Dawn of a new era or just a false dawn for hurling?

Saunter around Croke Park before throw-in on match day and you will invariably come across photographers and cameramen harvesting some of the tribal colour with shots of fans funnelling into GAA Headquarters.

Dawn of a new era or just a false dawn for hurling?

Now and again, they tend to be joined by the odd journalist too. All-Ireland finals are a favourite forum for ‘meet the fans’ pieces but last Saturday saw one Dublin radio station undertake a vox pop asking some of the thousands there to cheer on the capital’s footballers if they would be making the return trip for this weekend’s All-Ireland hurling semi-final when Cork will once again be the opposition.

The responses, by all accounts, was mostly of the negative variety. Dubs, it seems, can’t wait to throw on a Vodafone or an old Arnotts jersey and roar on the likes of Bernard Brogan and Ciarán Kilkenny but their small ball counterparts have yet to capture the imagination in quite the same manner in the capital regardless of their heroics under Anthony Daly and the prospect of a first All-Ireland since 1938.

This seemed to touch a rather exposed nerve with a number of friends and colleagues from the capital whose scorn for such seemingly picky supporters was obvious. But then, wouldn’t the rest of us merely dismiss them as bandwagon jumpers if the opposite was the case and they, lemming-like, started to follow the hurlers in their droves? There will be a decent crowd wearing blue on Sunday — an attendance in and around 45,000 is expected — but it is surely asking a bit much to just expect a heaving fan base to click into adoration mode and row in behind a team which left behind a long history of defeat and mediocrity only in the last three years.

The swelling of numbers which occurs every summer for the footballers has long been the source of great mirth among the other 31 counties but the Blue Army is a long-established regiment that can trace its roots back to the early 1970s when Kevin Heffernan mobilised a team and a city that had for so long been little more than a staging post for the GAA’s biggest occasions.

The Association likes to promote itself as one big family: one where football, hurling, camogie, ladies football, rounders and various cultural activities sit side by side like a picture-perfect snap of parents, kids and white picket fence, but the fact is that some siblings are barely on speaking terms and that goes for supporters too.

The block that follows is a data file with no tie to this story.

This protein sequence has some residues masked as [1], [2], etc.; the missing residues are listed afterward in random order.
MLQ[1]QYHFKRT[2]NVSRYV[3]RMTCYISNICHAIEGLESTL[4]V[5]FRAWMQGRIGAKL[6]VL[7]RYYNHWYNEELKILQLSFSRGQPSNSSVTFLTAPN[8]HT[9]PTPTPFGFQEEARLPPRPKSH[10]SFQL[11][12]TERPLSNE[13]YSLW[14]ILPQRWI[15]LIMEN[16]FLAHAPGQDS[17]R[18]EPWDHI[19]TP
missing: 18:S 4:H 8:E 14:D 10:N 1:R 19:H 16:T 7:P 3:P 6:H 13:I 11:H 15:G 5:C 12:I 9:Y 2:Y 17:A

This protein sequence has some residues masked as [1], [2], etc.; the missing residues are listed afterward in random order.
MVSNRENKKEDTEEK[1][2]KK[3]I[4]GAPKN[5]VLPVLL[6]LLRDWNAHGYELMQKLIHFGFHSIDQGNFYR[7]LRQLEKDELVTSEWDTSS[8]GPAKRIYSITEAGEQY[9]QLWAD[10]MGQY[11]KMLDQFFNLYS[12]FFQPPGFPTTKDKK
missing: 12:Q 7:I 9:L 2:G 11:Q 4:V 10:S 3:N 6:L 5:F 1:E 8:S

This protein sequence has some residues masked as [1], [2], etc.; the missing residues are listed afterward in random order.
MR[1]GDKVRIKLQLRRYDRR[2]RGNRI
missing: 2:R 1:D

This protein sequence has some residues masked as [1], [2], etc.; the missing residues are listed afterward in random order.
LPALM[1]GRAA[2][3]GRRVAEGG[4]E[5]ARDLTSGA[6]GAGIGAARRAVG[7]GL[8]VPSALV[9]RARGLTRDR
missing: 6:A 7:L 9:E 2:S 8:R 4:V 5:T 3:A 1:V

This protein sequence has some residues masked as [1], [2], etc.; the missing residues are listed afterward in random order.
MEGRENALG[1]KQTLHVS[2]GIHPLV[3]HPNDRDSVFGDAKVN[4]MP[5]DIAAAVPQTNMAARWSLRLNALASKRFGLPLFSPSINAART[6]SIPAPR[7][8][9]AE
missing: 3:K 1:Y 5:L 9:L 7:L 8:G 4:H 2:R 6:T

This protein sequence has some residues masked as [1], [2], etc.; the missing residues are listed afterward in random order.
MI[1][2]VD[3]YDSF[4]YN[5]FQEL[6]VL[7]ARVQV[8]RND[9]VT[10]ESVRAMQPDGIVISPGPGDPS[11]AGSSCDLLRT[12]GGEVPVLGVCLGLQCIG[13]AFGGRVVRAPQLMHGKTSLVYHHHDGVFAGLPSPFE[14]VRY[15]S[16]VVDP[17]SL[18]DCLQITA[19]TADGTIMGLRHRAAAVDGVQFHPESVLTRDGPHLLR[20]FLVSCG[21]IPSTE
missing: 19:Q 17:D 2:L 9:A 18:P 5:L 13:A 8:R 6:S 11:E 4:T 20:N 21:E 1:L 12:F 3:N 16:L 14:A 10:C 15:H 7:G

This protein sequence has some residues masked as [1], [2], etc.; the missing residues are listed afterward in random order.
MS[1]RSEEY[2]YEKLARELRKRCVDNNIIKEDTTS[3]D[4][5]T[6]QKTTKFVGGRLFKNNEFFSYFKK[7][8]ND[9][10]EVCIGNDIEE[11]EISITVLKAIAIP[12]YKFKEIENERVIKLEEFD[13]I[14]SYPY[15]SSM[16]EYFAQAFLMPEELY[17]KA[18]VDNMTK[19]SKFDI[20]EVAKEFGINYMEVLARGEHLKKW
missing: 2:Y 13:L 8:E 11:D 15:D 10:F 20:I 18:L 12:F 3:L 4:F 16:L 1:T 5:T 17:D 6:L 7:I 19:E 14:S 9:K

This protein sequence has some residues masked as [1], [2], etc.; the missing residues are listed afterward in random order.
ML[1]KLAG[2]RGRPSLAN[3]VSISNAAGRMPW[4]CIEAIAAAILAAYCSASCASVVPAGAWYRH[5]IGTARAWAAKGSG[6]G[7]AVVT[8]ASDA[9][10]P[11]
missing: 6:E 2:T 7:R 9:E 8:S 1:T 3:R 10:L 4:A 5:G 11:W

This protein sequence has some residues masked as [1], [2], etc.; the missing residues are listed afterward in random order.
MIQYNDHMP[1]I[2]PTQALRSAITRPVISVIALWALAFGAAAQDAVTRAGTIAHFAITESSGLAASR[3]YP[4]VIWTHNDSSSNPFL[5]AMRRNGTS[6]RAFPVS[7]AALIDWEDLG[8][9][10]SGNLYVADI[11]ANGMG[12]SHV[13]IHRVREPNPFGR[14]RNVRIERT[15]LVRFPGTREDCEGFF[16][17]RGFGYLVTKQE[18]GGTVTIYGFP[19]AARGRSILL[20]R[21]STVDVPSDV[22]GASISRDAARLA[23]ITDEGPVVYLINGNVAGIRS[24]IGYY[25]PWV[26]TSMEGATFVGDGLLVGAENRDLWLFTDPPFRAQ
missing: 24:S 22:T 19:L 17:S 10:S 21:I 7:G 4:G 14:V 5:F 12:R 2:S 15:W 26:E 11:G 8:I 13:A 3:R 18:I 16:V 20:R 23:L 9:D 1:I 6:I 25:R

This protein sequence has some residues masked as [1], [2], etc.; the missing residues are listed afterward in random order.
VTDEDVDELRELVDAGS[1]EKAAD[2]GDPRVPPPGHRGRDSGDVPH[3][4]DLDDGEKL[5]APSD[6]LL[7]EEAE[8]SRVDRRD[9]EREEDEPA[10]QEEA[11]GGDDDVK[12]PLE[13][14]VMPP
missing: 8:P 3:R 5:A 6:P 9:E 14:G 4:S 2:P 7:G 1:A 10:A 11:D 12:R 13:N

Dublin aren’t the only county to find that allegiances aren’t easily transferable across codes. The Cork footballers who faced Jim Gavin’s side last Saturday are perhaps the most famous example of a team that remains all but unloved despite their ability to bring home the bacon now and then.

Michael Moynihan of this publication last week interviewed one of their few believers, Anthony Hayes, who thinks nothing of travelling to Inniskeen or the Bogside for a routine league tie.

But then the mind wanders back to an All-Ireland U21 final against Laois in Thurles six years ago when it was entirely possible that there were more red jerseys on the pitch than in the stands.

The footballers of counties such as Wexford and Tipperary are others to have found that their rising tides haven’t always resulted in a loaves and fishes swelling of support from their own which is what makes the upsurge of Daly’s Dubs all the more fascinating as a ridiculously open hurling championship approaches its end.

Unpredictable and wonderful the hurling championship may have been this summer but that old axiom about how one billion Chinese people couldn’t care less about your triumphs or failures can’t help but come to mind and the fact is that vast swathes of this island continue to ignore the undoubted charms of the ancient art performed at it’s best.

In thousands of homes, GAA clubs and pubs around the country, Sunday’s fascinating meeting of Dublin and Cork will go all but unheeded. Even diehard GAA members and fans who would have cleared their calendars for last weekend’s four football quarter-finals though many had no dog in the fight will be among those to give it a miss.

None of this is to rain on hurling’s parade as it celebrates what many believe, or at least hope, to be the dawn of a brighter and more democratic new dawn but it should be pointed out that the last such revolution, in the mid-1990s, failed to widen the traditional boundaries of the game to any great degree.

So, by all means, lets enjoy the games these next two weekends but in the understanding that the battle for hearts and minds beyond the traditional heartlands remains very much in the balance.

- brendan.obrien@examiner.ie Twitter: @rackob

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